Approximately l0 years ago, I was asked by this music therapist at the Jewish Home For The Aged in NYC to be a part of this music therapy for Alzheimer’s patients.
For three hours I was to be part of this group. At that time hospitals, physicians etc. had given up on this segment of the population. What I witnessed was a miracle in this music therapy group for these Alzheimer’s patients. A man bent over in his wheelchair, seemingly lifeless, began humming the tune that the music therapist was playing. He came to life and was totally present for that period of time.
I visited this group because at the time I was a practicing Interfaith Minister at The Tribeca Spiritual Center and the head minister, my dear friend Rev. William Grant, asked me to do services for the group of Alzheimer’s patients on the second floor of the place we were in, which was the Hallmark Residence Center in Battery Park City in downtown NYC. The Hallmark is an upscale assisted living for seniors. We would give services there every two weeks for the residents and for the community.
Not having any experience at all, I said to William, “why don’t I visit them and see what they need.” And so I did! And I realized that they needed to hear and sing and play music and to have visual photos that they could connect to. I had heard about this music therapist at The Jewish Home For The Aged and reached out to her to see if I could be part of her music therapy group, and she welcomed me with open arms and said, “Sherri, you must be part of the group!”
I said, “no problem I would be honored!”
And so I was part of this group and in those three hours I learned to my amazement that Alzheimer’s patients come alive when they hear music or when they are sung too. It was a humbling experience.
I took what I had learned and brought it to the people at The Hallmark. I would go online and xerox songs that they could identify with and would make sure that the lyrics would be in large print.
Some of the songs were: “If I Had A Hammer,” “I’ve Been Working On The Railroad,” “This Little Light Of Mine,” some Frank Sinatra songs, and any other songs they could identify with from their generation. The Tribeca Spiritual Center ave me permission to purchase some simple instruments for them, such as all sorts of bells and whistles, tambourines—anything that would be simple for them to hold.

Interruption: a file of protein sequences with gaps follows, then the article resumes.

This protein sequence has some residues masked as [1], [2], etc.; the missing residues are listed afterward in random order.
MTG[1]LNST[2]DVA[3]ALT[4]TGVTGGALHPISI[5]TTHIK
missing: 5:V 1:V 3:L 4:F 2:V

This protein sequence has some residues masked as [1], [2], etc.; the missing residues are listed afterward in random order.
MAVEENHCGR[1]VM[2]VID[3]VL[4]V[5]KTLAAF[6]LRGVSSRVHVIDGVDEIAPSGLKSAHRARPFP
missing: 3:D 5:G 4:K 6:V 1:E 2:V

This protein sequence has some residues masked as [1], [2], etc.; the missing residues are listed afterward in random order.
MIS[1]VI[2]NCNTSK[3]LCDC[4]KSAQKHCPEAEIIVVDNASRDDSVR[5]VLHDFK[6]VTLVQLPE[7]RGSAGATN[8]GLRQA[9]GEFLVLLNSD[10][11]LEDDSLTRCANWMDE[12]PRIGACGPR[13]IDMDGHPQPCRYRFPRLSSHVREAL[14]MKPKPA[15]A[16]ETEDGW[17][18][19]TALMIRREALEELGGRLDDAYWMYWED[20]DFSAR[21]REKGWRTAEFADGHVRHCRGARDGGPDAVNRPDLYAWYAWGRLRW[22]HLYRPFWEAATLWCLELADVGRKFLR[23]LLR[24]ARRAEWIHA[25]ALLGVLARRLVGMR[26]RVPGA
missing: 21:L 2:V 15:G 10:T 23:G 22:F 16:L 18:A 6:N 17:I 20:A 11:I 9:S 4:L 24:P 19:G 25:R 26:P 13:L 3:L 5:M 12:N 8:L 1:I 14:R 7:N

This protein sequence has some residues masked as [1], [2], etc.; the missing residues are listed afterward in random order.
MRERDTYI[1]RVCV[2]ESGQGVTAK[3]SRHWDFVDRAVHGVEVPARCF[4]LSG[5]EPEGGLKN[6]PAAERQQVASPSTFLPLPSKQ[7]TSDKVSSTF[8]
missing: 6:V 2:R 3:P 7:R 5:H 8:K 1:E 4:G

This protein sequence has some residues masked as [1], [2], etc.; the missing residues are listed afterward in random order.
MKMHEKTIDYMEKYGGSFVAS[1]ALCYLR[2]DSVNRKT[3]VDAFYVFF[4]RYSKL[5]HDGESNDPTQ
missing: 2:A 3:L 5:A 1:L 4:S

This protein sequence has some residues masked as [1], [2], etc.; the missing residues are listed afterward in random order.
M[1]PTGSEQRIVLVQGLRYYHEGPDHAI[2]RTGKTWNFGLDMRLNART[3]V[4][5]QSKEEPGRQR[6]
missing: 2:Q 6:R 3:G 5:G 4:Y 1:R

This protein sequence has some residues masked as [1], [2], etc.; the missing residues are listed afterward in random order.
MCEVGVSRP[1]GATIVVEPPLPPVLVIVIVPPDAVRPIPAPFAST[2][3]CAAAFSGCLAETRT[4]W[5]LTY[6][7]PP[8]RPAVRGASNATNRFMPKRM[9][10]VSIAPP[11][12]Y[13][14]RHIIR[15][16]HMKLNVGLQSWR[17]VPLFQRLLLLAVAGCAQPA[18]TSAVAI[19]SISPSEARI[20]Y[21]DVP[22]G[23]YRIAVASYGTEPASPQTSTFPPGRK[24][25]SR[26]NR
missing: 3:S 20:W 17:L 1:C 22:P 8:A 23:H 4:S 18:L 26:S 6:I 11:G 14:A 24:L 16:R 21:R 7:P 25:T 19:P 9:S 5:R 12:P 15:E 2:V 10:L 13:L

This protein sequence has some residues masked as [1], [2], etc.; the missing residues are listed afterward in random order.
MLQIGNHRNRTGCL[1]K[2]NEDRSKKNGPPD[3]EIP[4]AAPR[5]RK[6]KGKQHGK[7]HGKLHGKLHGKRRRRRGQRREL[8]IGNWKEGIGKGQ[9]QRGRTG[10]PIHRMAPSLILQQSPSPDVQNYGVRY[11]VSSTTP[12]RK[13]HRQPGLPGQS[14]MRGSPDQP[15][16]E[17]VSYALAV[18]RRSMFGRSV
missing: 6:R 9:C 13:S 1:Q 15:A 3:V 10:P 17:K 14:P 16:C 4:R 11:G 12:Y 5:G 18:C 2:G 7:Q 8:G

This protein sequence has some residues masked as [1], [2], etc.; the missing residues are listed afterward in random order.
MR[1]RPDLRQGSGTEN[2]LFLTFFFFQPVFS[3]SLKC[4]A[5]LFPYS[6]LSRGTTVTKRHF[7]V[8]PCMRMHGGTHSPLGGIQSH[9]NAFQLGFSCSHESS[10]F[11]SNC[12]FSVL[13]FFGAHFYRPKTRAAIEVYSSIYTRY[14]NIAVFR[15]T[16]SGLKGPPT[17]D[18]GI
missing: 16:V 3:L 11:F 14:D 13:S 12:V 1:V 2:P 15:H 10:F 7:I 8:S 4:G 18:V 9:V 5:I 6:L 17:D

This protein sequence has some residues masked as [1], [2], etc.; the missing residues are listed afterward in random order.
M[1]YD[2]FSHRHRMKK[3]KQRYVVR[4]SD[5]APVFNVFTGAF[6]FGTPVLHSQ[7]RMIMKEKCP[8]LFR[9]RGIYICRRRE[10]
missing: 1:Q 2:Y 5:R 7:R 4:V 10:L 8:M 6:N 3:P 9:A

As a matter of fact, William was so thrilled that I had found out what the residents needed and I was giving it to them.
One day in July I thought it would be fun to bring in some Christmas songs. You know “Christmas in July.” I began singing “Jingle Bells” to them and they became agitated. They knew enough that it was summer and they said “you don’t sing Christmas songs in July!” I stopped and I told them I was sorry and wouldn’t do it again.
Looking back, I think I probably confused them.
Sometimes I would bring in people to come and visit. One of my friends, Christa, was and still is a beautiful singer. She came in one day and sang some beautiful songs to the Alzheimer’s patients, and some sang along with Christa.
Another time a friend was visiting in from Scotland and he brought photos of his native Scotland and showed them to the group. I don’t know if they understood what he was saying because of his Scottish brogue, but I am sure they could feel his big heart sharing with all of them. They had smiles on their faces so that was a positive sign.
Another friend, Amy, came in and also sang with them, and just as the Alzheimer’s patients would come alive with the music, the visitors would be amazed at what they were witnessing. Just to give you an example, I have included this short video of a recreational therapist just recently becoming frustrated with Alzheimer’s patients and finally realized that they would come alive by playing music.
Here’s the video:
This summer there was a documentary that came out about playing and singing music with Alzheimer’s patients. It’s called “Alive Inside.”
I met a friend of the documentary filmmaker at this benefit for Pete Seeger’s passing in Lincoln Center, NYC. This man thought it was something new, and it was for him and his documentary filmmaker friend, but I told him that music therapists had blazed the trail in this area l0 years ago, and that I learned from them to use music while volunteering with Alzheimer’s patients. He was amazed that I was doing this l0 years ago and he was also amazed at the film.
I haven’t seen it but I am so happy that news is spreading and that more and more professionals are using the music in working with Alzheimer’s patients. As a matter of fact the video I shared with you came from the documentary “Alive Inside.”
I told this man that I have always been a trailblazer and was never afraid to try something new if I felt it could be of benefit to myself or others. What I was giving to the group I was working with couldn’t compare to what I was receiving from them. There was so much love in our group. Even though I had never done this type of volunteering work before and I was scared to death, I stayed open and never had an agenda with them. I learned so much from them. Mainly kindness, compassion and patience.
I stopped volunteering with this group after three years. There was no support from the higher-ups and from the rest of the staff on the inroads I was making with their patients. It seemed like they could have cared less, and I began to feel depressed. I could no longer work in an atmosphere where there was no support for this healing activity.
It was a life- changing experience for me and one that I shall never forget. Again, because I stayed open and had no agenda with this segment of the population we learned from one another. I loved them all and I miss them and I am so grateful to them as my teachers. Bless them all!!
Author: Sherri Rosen
Editor: Renée Picard
Photo: screenshot from video
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